Industry News

Makeup talcum powder and asbestos

Throw That Makeup Away!

… If It Contains Talc, That’s Your Best Option To Avoid Poisoning

Regular readers of this space know that we’re famous for taking a very serious topic – asbestos contamination and the severe risks of incurable cancer associated with asbestos poisoning – and applying a light-hearted approach when urging folks to get their property tested and, if necessary, abated.

But there’s nothing remotely funny about cancer.

Especially if it can sneak up on you when you least expect it.

Following some well-publicized and successful lawsuits, the public has largely become informed about the dangers of talcum powder products, such as Johnson & Johnson baby powder.  People had been using that product for years – even on babies – before the risks associated with talc were publicly known.

So manufacturers had to come up with a baby powder that didn’t contain talc.  Even though the connection between “pure” talc and cancer hasn’t been fully proven, there’s too much risk that talc is contaminated with – you guessed it – asbestos.

It turns out talc and asbestos come from about the same place.  They’re both minerals, and when you mine one, you often get both.  And while asbestos-specific mining was outlawed in the U.S. once the risks of asbestos were proven (products containing asbestos are still legally imported), talc mining went on…

… Until people learned that talc is often an insidious vehicle for asbestos poisoning, and might also carry cancer risks on its own (even if it can somehow be shown to be asbestos-free).

Many forms of makeup still include talc, or talcum powder, to this day.  They include:

  • Foundation (base makeup)
  • Mascara
  • Concealer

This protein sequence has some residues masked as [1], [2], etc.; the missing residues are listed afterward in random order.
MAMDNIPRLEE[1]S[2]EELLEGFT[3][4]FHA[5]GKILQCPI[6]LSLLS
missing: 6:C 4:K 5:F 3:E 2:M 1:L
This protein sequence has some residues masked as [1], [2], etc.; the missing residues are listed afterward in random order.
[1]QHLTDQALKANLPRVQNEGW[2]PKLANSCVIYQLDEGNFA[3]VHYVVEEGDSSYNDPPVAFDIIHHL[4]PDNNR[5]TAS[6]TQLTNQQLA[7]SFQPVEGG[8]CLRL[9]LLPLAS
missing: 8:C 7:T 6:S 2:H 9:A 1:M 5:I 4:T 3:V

• Blush
  • Lotion
  • Face masks
  • Lipstick
  • Eye shadow
  • Brow pencils
  • Face powder
  • Eyeliner
  • Any powder product.

Read the label on these products.  You’ll often find talc listed as an ingredient.  Often, talc is the prime ingredient.

If you have any of these products in your cabinet or makeup kit, your best option is to throw it away, and replace it with products which you can be certain do NOT contain talc.  Because you can’t be certain that the talc in those products doesn’t contain asbestos!  And neither can the manufacturer, in all likelihood.

These items are usually thought of as beauty products, and that’s how they’re primarily marketed.  However, actors (particularly stage actors) use these products routinely.  And there are other uses, too.

If the dangers of talc are new to you, you’re not alone.  Even though baby powder manufacturers long knew their products likely contained asbestos-contaminated talc, they concealed that information (for obvious reasons), and it took successful lawsuits to bring the risks to light.

How long might manufacturers have understood – and withheld information about – the dangers of talc?  Luckily, you can protect yourself from the risks now, even before public awareness peaks.

The risks associated with talc – particularly the likelihood that it contains asbestos – are just becoming known.  Using products which contain talc – and may very well contain asbestos – is a risk you don’t want to take.  Keep yourself and your family safe.  Just throw the stuff away.